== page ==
Sometimes box scores can’t tell the whole story. Advanced statistics can be a more indicative measure of a team’s successes and failures than simply per-game numbers. Ken Pomeroy’s website (KenPom.com) looks at these statistics and ranks them both individually and as a team.
Pomeroy currently predicts Marquette (11-3, 2-0) will finish 17-13, while going 8-10 in Big East play. He has the Golden Eagles falling at Pittsburgh, Cincinnati, Louisville, Georgetown, Seton Hall, Villanova and Rutgers, and at home to Pittsburgh, Syracuse and Notre Dame.
NOTE: **When looking at individual numbers, assume roughly 11.5 players on 347 teams. This means each player’s rank is out of roughly 4,000 players.**
Two-point field goal percentage: 52.4% (33th in the nation)
Percentage of points coming from 2-pointers: 60.2% (28th)
Percentage of attempted shots blocked: 6.6% (21st)
Buzz Williams has his tallest and longest rotation in five years at the helm, and while the 3-point numbers leave room for improvement (see below), the Golden Eagles are finishing extremely well around the rim. In fact, their 65 percent mark from shots “around the rim” ranks just outside the top-20 in the country. Thanks to Davante Gardner, an improved Vander Blue and Jamil Wilson’s heating-up jumper, Marquette is dominating inside the arc.
A quick note, as well: Just 6.6 percent of Marquette’s shots have been blocked, a major improvement from Williams’ first four seasons. In Williams’ first four years, Marquette’s best mark was 8.3 in 2010-’11. The 6.6 mark may increase (get worse) into Big East season, but it’s still an impressive mark and a direct result of a taller and more athletic lineup.
Junior Cadoguan’s assist rate: 35.2% (38th)
Assists-per-made field goals: 61.4% (36th)
Cadougan’s biggest improvement from his junior to senior year has been his scoring, which has gone up more than 3.0 points per game and up more than four percentage points from the field. But he’s still distributing at a phenomenal rate, assisting on more than 35 percent of Marquette’s made baskets while he’s in the game. His assist totals are down per game from last year, but he’s still one of the better system point guards in the country. With Marquette assisting on more than 61 percent of its made baskets, it helps to have a stellar passer at the point.
3-point field goal percentage: 29.6% (292nd)
3-pointers attempted per field goals attempted: 25.2% (314th)
Percentage of points coming from 3-pointers: 17.2% (331st)
Nine times this year Marquette has connected on four or less 3-pointers in a game, whereas it happened 13 times all of last season. Todd Mayo’s return should improve these numbers, but the below-average percentage from the field only tells part of the story. The combination of an inside-oriented offense and no true outside threats has forced Marquette to abandon the 3-point shot. That’s worked for now as 11 wins would show, but all three of these numbers must improve for Marquette to succeed in March.
Davante Gardner’s fouls drawn per 40 minutes: 6.6 (36th)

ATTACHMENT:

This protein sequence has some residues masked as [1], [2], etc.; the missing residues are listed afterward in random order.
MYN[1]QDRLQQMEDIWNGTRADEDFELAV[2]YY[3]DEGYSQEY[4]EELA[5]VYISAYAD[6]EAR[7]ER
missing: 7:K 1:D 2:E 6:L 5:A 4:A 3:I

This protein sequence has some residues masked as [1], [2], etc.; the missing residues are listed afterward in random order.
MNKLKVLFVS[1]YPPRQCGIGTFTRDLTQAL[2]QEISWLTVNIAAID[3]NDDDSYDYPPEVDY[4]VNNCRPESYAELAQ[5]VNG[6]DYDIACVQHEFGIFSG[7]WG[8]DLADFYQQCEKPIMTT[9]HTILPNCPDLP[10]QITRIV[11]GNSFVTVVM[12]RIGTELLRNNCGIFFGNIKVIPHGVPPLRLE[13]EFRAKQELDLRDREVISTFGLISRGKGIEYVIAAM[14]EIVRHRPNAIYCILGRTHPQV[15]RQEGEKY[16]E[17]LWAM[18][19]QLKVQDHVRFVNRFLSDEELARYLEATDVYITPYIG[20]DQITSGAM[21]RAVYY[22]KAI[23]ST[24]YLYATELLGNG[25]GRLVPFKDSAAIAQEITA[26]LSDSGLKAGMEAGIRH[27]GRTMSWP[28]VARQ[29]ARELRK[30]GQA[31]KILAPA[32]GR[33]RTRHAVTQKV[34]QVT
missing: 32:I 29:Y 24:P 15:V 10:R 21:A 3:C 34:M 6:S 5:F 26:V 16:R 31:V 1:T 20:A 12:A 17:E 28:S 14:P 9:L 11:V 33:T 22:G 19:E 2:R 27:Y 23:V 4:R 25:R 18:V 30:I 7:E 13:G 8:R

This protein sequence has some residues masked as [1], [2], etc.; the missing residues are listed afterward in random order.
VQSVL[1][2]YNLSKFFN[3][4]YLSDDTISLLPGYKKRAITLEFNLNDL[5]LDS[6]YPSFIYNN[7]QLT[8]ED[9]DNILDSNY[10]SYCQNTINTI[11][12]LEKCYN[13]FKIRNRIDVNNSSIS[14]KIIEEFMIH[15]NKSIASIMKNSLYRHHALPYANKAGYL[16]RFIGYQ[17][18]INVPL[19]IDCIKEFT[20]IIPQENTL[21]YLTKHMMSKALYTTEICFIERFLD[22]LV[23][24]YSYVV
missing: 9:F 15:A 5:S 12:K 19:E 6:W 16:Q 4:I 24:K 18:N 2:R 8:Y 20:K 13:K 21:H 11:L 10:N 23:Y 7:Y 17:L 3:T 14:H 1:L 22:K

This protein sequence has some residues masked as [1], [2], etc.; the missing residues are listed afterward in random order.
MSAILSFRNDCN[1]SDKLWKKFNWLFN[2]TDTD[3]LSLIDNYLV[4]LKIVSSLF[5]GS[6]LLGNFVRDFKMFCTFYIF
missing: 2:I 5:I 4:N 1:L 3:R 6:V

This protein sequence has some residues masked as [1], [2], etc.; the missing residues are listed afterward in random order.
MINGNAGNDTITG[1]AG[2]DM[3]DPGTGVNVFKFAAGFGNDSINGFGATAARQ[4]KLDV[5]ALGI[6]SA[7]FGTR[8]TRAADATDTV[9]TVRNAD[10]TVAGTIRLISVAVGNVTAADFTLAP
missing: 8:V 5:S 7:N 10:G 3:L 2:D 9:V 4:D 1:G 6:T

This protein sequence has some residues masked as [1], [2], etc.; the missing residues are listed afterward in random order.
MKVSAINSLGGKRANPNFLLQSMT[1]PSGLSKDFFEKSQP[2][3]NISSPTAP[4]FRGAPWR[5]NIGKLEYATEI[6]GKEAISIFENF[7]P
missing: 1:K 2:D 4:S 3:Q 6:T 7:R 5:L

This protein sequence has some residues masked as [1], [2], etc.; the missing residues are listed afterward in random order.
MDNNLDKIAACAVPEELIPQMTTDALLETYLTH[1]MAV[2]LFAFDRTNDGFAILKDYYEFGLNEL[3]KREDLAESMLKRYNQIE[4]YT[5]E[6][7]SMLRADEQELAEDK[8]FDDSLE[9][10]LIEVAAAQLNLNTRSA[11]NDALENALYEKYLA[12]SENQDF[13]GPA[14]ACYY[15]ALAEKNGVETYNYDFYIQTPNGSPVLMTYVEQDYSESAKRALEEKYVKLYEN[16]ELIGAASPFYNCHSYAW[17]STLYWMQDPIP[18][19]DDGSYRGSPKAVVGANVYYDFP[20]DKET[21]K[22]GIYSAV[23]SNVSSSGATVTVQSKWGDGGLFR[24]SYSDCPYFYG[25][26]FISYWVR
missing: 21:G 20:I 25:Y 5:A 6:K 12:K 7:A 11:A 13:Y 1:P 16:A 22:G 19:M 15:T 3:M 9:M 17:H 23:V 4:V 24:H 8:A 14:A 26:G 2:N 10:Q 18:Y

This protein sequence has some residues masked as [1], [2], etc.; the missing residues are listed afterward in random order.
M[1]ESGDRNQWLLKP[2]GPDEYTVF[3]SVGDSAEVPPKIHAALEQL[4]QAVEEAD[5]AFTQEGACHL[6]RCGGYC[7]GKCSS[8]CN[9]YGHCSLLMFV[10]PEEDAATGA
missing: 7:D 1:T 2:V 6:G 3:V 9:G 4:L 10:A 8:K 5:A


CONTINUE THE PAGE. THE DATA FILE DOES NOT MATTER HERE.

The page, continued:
There are plenty of advanced numbers we could have used for Gardner, who ranks nationally in six different offensive categories. But the best number is that Gardner is drawing more than six fouls per 40 minutes, up from last year’s 6.0 mark. He’s averaging just 21 minutes per game, which certainly helps his per-40 minute numbers, but it’s impossible not to marvel at what Gardner does in his limited action.
Davante Gardner’s block percentage: 3.9% (331st)
Davante Gardner’s steal percentage: 2.9 (466th)
For a (listed) 290-pounder with superb feet and even better hands, Gardner has improved his defensive game as much as he has offensively. Once considered a liability on high screen-and-rolls, Gardner has showed more athleticism and quickness guarding the ball and in the post. He’s rarely going to contest shots on the low block, but Gardner is learning to use his size and quickness where it counts. Gardner’s 10 blocks this season match his combined number from his freshman and sophomore seasons, and his 14 steals in 13 games leave him seven swipes off his sophomore total of 21. For Williams to no longer have to sub in Chris Otule in late-game situations has been a major bonus down the stretch.
Juan Anderson’s defensive rebound rate: 17.5% (first on Marquette)
Though he’s playing just 15.0 minutes per game, Anderson has hit the glass well in his limited action. His 2.3 defensive rebounds per game are fourth on the team, but Anderson’s calling card coming out of Castro Valley was his length will help on the boards, and that’s coming to fruition in his second season. He still needs to add some muscle to his frame before he’s a consistent contributor, but Marquette could be doing a lot worse than Anderson as the first switchable off the bench.
Turnover rate on offense: 20.4 (162nd)
Turnover rate on defense: 20.7 (168th)
(The percentage of possessions that result in a turnover)
These marks aren’t all that radical one way or the other, but compared to Buzz Williams’ four other teams the two numbers are the worst they’ve been in half a decade. Marquette has slowed its pace down (playing three forwards more often than not) this year, yet the team’s turnover rate is the worst its been since Williams took over. Defensively, the bigger lineups aren’t forcing turnovers the same way the three-guard looks did each of the last four years. Todd Mayo’s return gives Marquette another ball handler and pesky defender in the lineup, but these numbers must improve to have a shot at competing in the Big East.